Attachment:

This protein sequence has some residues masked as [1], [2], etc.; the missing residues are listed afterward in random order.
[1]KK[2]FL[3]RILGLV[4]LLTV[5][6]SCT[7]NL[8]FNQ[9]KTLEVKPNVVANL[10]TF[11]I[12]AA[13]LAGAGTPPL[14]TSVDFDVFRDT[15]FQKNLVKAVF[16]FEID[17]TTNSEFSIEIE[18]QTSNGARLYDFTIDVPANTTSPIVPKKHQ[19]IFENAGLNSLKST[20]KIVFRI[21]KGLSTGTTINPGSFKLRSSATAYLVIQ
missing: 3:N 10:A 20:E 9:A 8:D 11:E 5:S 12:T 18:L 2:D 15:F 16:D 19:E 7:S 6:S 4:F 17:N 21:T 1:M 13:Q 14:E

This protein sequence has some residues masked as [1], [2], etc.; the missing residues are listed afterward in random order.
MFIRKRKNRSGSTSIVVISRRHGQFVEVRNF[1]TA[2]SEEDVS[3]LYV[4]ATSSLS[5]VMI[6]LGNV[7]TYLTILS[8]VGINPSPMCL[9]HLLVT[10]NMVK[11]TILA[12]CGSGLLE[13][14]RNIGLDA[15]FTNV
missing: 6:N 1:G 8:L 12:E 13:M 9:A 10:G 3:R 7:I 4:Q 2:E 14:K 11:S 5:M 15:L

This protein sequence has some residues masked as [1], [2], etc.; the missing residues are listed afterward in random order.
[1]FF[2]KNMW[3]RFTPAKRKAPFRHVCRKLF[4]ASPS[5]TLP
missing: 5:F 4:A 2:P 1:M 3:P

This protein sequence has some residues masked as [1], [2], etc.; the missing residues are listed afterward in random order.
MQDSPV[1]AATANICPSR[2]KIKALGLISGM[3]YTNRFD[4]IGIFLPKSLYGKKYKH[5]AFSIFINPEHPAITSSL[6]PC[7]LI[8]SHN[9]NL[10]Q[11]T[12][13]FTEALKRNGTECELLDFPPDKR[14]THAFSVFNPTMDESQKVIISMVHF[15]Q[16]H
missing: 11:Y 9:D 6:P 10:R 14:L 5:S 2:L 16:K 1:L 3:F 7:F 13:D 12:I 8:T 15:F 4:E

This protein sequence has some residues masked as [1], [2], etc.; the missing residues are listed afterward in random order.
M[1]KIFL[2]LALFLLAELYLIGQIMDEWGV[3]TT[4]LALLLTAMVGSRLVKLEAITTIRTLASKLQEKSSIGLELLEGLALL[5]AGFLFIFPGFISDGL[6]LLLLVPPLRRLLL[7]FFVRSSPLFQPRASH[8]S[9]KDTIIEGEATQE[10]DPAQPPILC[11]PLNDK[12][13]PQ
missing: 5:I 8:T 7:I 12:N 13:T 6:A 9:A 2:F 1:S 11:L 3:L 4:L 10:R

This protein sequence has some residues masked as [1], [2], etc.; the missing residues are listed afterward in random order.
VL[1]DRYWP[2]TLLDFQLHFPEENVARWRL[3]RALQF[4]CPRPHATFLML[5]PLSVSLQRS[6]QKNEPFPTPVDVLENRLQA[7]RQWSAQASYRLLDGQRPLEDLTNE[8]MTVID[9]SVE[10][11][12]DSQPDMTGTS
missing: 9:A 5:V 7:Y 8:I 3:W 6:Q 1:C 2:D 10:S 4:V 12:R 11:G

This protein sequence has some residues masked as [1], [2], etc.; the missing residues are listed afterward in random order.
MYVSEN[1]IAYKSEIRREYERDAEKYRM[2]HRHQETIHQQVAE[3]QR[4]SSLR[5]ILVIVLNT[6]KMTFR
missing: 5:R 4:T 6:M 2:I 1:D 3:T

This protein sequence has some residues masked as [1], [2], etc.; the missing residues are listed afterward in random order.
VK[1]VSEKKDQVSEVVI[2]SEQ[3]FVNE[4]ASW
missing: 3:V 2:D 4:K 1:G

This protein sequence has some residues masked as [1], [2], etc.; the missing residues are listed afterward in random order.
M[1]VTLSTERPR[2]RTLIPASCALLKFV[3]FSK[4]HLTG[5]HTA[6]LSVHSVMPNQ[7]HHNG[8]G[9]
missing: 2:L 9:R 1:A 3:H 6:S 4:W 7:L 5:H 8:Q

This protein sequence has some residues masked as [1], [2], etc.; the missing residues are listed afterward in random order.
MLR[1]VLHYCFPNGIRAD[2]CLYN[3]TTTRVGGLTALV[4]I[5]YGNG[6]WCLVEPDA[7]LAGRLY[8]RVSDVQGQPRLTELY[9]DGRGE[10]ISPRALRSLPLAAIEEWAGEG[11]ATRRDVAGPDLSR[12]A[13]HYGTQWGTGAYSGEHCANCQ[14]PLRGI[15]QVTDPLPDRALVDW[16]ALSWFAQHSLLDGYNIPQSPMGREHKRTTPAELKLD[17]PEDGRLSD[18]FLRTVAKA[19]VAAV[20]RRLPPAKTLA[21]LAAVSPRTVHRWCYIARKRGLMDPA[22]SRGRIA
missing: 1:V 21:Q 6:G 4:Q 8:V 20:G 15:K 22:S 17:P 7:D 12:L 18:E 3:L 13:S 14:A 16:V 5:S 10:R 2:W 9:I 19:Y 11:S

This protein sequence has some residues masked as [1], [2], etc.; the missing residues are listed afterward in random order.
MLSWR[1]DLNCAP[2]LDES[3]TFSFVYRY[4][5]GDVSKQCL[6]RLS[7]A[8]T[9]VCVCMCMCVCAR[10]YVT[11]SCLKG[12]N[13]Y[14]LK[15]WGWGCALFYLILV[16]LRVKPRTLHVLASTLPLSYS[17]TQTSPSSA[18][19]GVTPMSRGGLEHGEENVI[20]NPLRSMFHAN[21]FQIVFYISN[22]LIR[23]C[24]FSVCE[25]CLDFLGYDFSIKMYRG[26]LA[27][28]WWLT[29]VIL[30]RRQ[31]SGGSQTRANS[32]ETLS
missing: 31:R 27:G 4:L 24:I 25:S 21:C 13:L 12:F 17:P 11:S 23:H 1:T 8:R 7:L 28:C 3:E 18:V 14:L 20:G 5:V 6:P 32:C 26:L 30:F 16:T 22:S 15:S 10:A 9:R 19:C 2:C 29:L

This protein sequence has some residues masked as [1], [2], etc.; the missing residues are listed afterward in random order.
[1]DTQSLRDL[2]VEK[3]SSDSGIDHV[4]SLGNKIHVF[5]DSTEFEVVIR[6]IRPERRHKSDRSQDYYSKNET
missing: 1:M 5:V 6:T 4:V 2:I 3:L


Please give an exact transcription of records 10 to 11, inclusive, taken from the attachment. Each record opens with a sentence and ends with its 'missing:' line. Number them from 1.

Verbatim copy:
This protein sequence has some residues masked as [1], [2], etc.; the missing residues are listed afterward in random order.
MLR[1]VLHYCFPNGIRAD[2]CLYN[3]TTTRVGGLTALV[4]I[5]YGNG[6]WCLVEPDA[7]LAGRLY[8]RVSDVQGQPRLTELY[9]DGRGE[10]ISPRALRSLPLAAIEEWAGEG[11]ATRRDVAGPDLSR[12]A[13]HYGTQWGTGAYSGEHCANCQ[14]PLRGI[15]QVTDPLPDRALVDW[16]ALSWFAQHSLLDGYNIPQSPMGREHKRTTPAELKLD[17]PEDGRLSD[18]FLRTVAKA[19]VAAV[20]RRLPPAKTLA[21]LAAVSPRTVHRWCYIARKRGLMDPA[22]SRGRIA
missing: 1:V 21:Q 6:G 4:Q 8:V 20:G 15:K 22:S 17:P 7:D 12:L 18:E 3:L 13:S 14:A 16:V 5:S 10:R 2:W 9:I 19:Y 11:S

This protein sequence has some residues masked as [1], [2], etc.; the missing residues are listed afterward in random order.
MLSWR[1]DLNCAP[2]LDES[3]TFSFVYRY[4][5]GDVSKQCL[6]RLS[7]A[8]T[9]VCVCMCMCVCAR[10]YVT[11]SCLKG[12]N[13]Y[14]LK[15]WGWGCALFYLILV[16]LRVKPRTLHVLASTLPLSYS[17]TQTSPSSA[18][19]GVTPMSRGGLEHGEENVI[20]NPLRSMFHAN[21]FQIVFYISN[22]LIR[23]C[24]FSVCE[25]CLDFLGYDFSIKMYRG[26]LA[27][28]WWLT[29]VIL[30]RRQ[31]SGGSQTRANS[32]ETLS
missing: 31:R 27:G 4:L 24:I 25:S 21:C 13:L 12:F 17:P 11:S 23:H 1:T 8:R 7:L 28:C 3:E 18:V 14:L 20:G 5:V 6:P 32:C 26:L 30:F 16:T 22:S 15:S 10:A 9:R 19:C 2:C 29:L